April 19th, 2013
I have officially been to a royal birthday party. Cross that one off the bucket list, although I have to admit it was not the glamorous event my imagination dreamed up. My participation resembled more of a 16th century royal outing from the perspective of a peasant.
Every year the King hosts a birthday party in a different region of the country. This year, for his 45th birthday, he held it in Siteki, the closest town to my community, so I decided to put on my party clothes and go. It was a rainy day so I didn’t go full out in Swazi attire, which leaves a women fairly exposed to the elements, rather I donned modern clothes plus a lihiya as a skirt and a traditional necklace to show I had some Swazi spirit.
Catching a very crowed, standing room only bus to Siteki I practiced how to say “King’s Birthday” in siSwati, which provided a lot of entertainment to those around me. A stadium had been erected in a muddy field, much like a jousting tournament, and we (the public) were admitted and squished into stadium benches to view the events of the day.
So we were there, we were excited to see what a King’s Birthday Party looked like. We arrived just in time for the scheduled events to start and in true Swazi style they didn’t start for 2 more hours. Siteki sits on a plateau and its significantly colder then down in the area where I live. It was cold and rainy, sitting and waiting was miserable. I was sitting in the student section with my PCV friend Ryan’s primary school. I recruited the students to sit around my in a circle, we created a huddle of warmth to pass the time. We waited and waited and then we saw just about nothing.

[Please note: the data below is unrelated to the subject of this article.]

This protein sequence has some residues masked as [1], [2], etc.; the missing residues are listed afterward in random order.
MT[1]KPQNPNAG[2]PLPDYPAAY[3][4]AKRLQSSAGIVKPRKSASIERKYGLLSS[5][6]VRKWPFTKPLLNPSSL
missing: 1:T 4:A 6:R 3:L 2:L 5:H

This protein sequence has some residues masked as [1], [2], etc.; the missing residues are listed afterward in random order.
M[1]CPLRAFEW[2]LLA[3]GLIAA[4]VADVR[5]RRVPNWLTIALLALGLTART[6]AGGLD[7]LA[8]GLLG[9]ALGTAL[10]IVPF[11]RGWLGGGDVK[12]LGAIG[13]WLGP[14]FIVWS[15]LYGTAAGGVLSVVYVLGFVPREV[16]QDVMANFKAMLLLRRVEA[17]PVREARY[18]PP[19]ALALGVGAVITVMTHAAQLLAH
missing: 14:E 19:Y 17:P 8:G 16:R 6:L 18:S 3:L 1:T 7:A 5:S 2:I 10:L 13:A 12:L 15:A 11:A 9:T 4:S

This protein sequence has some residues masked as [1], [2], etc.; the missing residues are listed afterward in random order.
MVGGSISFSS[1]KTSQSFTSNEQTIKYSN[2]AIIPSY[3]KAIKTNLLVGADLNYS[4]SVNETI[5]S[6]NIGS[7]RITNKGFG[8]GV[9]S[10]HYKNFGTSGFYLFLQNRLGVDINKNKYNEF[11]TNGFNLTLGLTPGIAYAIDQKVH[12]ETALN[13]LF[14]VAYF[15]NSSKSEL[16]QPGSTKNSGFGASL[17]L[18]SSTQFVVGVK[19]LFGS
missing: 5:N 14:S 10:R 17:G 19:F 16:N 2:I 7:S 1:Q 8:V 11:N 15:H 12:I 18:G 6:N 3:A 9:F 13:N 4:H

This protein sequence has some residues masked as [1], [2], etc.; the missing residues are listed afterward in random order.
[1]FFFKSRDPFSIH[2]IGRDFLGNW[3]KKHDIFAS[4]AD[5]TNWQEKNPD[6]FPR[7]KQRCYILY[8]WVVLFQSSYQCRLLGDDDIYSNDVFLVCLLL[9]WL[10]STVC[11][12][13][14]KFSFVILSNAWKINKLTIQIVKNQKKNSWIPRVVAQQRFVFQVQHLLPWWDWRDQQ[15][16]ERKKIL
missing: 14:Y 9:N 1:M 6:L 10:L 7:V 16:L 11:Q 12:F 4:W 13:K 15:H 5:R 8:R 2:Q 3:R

Before the King arrived a very heavy fog descended on the Siteki plateau making it impossible to see past 25 feet in front of you, let alone across a stadium field. Despite being very late for his own party, the King made an exciting entrance. The army provided guard and he inspected them to kick-start the events, which got him within 30 feet of me! A few singings of the national anthem later it seems things were getting started. The army guard did some really cool silent marching that got the crowd cheering, despite the fact we could all barely see through the fog. Then someone talked for an hour announcing new titles people were getting and then the King left and it was over.
There was supposed to be hours of entertainment that was prepared by various school groups and performance arts groups from the area, including Ryan’s students. It all got canceled because time was up. One good thing to come out of the day was that the students, after sitting in the cold all day, got their free gift for “participating,” which ironically was a jacket that they received upon leaving the event.
Frozen, we made our way back to the bus rank to try and get home. This proved to be the most exciting part of the day. Since everyone was trying to head west, as were we, the demand for getting on transport was insane. Finally a bus willing to stop at all our little places along the main road came and it was a mad dash to get on. All etiquette was thrown out the window, pushing and shoving were the tools needed to get on the bus and I did and I got a seat. I’d say that means I’m fully integrated.
All in all, an interesting way to spend the day and its one more cultural event under my belt.